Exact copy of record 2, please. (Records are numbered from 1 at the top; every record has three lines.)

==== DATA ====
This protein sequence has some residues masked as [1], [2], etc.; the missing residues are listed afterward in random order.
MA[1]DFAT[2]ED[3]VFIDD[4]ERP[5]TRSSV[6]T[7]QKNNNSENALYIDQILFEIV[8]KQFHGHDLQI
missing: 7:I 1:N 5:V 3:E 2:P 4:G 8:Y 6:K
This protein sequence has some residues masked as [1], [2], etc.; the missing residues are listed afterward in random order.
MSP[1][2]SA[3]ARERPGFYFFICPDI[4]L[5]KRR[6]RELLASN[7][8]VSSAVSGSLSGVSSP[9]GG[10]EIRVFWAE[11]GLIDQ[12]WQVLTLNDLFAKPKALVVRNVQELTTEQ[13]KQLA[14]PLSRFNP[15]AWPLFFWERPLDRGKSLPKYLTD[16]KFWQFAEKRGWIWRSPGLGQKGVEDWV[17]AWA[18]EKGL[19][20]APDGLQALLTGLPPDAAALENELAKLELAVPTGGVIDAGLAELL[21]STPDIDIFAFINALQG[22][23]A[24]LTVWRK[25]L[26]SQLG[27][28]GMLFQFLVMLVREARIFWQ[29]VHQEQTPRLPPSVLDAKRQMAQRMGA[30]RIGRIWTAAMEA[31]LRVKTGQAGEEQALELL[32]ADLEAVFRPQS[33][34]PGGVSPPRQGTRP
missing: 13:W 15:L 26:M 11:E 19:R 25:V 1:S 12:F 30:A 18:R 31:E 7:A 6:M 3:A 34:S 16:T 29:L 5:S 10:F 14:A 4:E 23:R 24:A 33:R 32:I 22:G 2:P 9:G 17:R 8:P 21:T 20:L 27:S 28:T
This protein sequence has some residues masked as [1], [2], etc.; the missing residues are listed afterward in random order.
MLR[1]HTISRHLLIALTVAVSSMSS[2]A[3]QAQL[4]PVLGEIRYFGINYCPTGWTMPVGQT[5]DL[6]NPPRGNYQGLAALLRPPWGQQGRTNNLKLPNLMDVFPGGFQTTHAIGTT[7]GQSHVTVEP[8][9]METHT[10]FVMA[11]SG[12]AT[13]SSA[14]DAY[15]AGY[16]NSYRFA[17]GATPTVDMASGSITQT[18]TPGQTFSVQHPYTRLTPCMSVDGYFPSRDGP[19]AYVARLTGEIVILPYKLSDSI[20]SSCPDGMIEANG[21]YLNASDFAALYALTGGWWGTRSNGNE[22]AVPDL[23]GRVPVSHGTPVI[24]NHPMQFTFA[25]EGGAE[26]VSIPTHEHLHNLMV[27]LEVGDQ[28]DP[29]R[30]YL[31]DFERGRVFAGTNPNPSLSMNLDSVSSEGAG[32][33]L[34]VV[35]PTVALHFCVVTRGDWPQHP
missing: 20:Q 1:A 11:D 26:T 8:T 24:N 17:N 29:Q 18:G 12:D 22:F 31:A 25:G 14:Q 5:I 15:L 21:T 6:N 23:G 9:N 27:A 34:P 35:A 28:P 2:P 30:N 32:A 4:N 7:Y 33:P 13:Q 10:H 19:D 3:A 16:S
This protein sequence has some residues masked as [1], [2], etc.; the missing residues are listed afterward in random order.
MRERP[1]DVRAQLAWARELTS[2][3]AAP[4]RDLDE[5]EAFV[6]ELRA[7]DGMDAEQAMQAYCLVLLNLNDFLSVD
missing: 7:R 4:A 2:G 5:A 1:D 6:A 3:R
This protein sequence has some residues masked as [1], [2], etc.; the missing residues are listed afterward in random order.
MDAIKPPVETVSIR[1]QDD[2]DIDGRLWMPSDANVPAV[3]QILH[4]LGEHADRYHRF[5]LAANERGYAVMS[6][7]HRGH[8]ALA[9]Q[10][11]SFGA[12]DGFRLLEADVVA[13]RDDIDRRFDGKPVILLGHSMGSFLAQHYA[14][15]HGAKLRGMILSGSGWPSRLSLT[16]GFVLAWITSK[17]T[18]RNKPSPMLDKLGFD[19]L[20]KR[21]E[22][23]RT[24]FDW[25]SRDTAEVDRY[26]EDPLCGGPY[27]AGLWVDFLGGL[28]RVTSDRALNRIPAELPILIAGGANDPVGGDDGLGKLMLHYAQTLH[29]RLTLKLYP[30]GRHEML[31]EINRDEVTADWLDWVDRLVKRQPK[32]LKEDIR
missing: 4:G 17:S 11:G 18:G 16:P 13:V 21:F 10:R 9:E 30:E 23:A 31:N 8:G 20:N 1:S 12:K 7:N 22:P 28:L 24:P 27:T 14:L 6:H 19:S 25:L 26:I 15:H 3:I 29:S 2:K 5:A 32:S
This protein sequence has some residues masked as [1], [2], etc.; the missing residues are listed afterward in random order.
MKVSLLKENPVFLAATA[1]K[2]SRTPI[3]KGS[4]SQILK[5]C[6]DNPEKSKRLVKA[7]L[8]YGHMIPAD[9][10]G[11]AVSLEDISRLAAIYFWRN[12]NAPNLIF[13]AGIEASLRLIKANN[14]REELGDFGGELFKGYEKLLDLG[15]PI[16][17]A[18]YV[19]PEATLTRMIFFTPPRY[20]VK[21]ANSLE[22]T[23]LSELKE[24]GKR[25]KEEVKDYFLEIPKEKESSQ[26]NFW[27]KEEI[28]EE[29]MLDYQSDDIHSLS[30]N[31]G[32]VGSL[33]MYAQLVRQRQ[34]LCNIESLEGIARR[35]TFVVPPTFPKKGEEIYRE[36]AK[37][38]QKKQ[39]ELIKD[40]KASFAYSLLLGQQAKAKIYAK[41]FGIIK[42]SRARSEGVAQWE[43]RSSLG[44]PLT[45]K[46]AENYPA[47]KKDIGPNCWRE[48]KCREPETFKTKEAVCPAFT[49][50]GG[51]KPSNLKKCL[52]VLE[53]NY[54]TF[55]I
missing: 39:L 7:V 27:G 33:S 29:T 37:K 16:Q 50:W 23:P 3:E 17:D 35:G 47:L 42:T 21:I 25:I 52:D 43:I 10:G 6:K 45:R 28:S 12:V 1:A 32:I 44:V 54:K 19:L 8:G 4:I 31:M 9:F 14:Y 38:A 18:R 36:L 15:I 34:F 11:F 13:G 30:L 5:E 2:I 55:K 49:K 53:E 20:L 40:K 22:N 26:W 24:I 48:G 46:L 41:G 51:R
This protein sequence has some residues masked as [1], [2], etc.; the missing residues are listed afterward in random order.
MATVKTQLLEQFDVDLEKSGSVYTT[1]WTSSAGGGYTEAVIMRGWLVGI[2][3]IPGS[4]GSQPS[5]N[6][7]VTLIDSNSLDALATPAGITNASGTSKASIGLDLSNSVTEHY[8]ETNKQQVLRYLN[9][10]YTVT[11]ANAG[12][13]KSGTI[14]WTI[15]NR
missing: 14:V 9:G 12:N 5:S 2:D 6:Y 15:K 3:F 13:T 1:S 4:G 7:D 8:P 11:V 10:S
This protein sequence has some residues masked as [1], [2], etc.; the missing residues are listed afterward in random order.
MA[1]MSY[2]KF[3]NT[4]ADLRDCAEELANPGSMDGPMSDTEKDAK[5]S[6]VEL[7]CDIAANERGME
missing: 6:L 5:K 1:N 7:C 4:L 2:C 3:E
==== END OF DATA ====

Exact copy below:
This protein sequence has some residues masked as [1], [2], etc.; the missing residues are listed afterward in random order.
MSP[1][2]SA[3]ARERPGFYFFICPDI[4]L[5]KRR[6]RELLASN[7][8]VSSAVSGSLSGVSSP[9]GG[10]EIRVFWAE[11]GLIDQ[12]WQVLTLNDLFAKPKALVVRNVQELTTEQ[13]KQLA[14]PLSRFNP[15]AWPLFFWERPLDRGKSLPKYLTD[16]KFWQFAEKRGWIWRSPGLGQKGVEDWV[17]AWA[18]EKGL[19][20]APDGLQALLTGLPPDAAALENELAKLELAVPTGGVIDAGLAELL[21]STPDIDIFAFINALQG[22][23]A[24]LTVWRK[25]L[26]SQLG[27][28]GMLFQFLVMLVREARIFWQ[29]VHQEQTPRLPPSVLDAKRQMAQRMGA[30]RIGRIWTAAMEA[31]LRVKTGQAGEEQALELL[32]ADLEAVFRPQS[33][34]PGGVSPPRQGTRP
missing: 13:W 15:L 26:M 11:E 19:R 25:V 1:S 12:F 30:A 18:R 31:E 7:A 6:M 3:A 34:S 16:T 29:L 5:S 10:F 14:A 4:E 23:R 24:A 33:R 32:I 22:G 2:P 9:G 17:R 8:P 21:T 20:L 27:S 28:T